As school suspensions for “Harlem Shake” videos began occurring around the country, the censorship coalition started tracking them, said Acacia O'Connor, coordinator of The Kids' Right to Read Project with the coalition. More than 100 students nationwide have been suspended for “Harlem Shake” videos, according to the coalition website.
The suspensions are being issued for “not a lot of good reasons” and hindering students' freedom of expression, she said. The students did not cause any disruptions or damage any school property, Walczak said.
The organizations teamed up to send Brownsville a letter and they could seek legal recourse if the district refuses to lift the suspensions, O'Connor said. She had not heard a response from the district by Thursday afternoon.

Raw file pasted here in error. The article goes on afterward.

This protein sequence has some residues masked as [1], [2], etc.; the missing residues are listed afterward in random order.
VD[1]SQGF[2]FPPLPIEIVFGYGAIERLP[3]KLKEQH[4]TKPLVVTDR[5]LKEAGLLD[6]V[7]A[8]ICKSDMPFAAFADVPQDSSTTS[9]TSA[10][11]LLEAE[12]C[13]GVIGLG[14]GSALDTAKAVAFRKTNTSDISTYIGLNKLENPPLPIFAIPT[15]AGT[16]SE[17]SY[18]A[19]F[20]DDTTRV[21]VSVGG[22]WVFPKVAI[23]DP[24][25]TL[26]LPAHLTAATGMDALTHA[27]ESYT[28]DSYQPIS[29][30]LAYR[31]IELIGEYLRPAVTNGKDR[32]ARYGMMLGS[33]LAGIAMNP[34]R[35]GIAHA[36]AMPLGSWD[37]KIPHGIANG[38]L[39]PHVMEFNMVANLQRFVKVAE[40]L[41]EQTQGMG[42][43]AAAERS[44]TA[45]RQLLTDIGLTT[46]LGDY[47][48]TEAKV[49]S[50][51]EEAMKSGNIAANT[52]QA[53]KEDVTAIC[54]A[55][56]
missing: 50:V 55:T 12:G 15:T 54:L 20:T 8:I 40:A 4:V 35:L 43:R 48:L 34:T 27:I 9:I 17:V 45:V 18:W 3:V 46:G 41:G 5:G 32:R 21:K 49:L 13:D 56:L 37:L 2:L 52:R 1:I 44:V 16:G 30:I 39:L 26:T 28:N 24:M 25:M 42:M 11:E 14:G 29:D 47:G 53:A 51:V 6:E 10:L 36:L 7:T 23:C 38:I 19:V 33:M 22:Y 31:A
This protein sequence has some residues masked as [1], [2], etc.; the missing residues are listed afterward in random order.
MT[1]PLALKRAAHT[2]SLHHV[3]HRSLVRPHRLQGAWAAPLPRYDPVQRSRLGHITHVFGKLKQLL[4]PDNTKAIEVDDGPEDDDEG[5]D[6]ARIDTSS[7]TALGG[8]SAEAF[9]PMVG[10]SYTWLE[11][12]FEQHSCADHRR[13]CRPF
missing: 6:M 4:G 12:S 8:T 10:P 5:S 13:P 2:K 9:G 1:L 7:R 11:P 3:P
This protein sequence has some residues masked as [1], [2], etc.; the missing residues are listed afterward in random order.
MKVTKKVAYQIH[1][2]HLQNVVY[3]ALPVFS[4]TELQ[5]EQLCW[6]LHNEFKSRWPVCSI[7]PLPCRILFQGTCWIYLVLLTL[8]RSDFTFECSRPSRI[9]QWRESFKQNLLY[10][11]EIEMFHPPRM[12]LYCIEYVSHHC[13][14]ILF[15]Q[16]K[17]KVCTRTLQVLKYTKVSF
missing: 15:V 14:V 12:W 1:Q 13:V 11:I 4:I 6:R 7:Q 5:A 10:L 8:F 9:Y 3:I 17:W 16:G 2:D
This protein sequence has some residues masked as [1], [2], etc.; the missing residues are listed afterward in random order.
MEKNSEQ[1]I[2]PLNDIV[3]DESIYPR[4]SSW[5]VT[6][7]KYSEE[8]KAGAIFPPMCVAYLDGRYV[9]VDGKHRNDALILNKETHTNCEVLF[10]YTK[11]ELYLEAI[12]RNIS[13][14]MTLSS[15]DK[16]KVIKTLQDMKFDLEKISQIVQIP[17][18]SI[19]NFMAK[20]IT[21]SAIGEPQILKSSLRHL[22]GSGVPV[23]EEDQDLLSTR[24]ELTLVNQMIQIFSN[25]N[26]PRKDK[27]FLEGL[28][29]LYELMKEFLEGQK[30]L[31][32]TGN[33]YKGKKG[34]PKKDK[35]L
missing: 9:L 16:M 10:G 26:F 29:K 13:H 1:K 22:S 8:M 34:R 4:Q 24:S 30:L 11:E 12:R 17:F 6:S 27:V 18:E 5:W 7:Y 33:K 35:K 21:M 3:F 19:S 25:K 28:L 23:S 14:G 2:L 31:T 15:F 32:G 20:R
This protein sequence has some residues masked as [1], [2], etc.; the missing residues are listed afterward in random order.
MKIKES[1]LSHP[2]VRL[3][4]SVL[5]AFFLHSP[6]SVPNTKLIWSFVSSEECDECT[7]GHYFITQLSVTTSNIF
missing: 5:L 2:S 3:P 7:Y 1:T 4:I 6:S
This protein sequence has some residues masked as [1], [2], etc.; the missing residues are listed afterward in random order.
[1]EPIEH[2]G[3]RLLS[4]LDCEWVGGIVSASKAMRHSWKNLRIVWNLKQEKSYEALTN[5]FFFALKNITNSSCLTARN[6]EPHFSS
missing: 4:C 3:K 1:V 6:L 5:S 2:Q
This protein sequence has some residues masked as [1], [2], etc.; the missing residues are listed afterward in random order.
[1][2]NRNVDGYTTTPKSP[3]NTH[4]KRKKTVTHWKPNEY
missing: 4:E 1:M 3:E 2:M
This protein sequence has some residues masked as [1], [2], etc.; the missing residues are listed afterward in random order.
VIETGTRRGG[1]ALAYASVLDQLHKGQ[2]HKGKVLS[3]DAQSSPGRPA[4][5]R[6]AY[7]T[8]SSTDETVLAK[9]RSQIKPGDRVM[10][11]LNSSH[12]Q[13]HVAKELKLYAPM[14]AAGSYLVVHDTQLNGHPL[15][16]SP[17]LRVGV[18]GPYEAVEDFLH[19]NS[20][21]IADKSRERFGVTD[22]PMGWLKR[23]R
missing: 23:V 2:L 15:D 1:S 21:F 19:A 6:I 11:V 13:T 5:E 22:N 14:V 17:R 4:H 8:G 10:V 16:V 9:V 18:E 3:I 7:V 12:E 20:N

Davis did not know if administrators would expunge the out-of-school suspensions — which have been served — from the students' records.
The students could face future problems, such as the loss of a college scholarship, O'Connor said.
Parent Kathy Broadwater said her sophomore daughter, who was suspended for the video, will not be permitted to take part in certain activities, including the National Honor Society or homecoming court, for the rest of her high school career.
“To a high school girl, this is all very important,” Broadwater said.
She said the district has denied requests to expunge her daughter's suspension.
Other school districts around the country could be receiving similar letters, O'Connor said.
Suspensions for “Harlem Shake” videos have occurred in Michigan, Florida, Minnesota, Pennsylvania and Louisiana, according to the coalition's compilation.
Thursday was not the first time the ACLU has contacted Brownsville.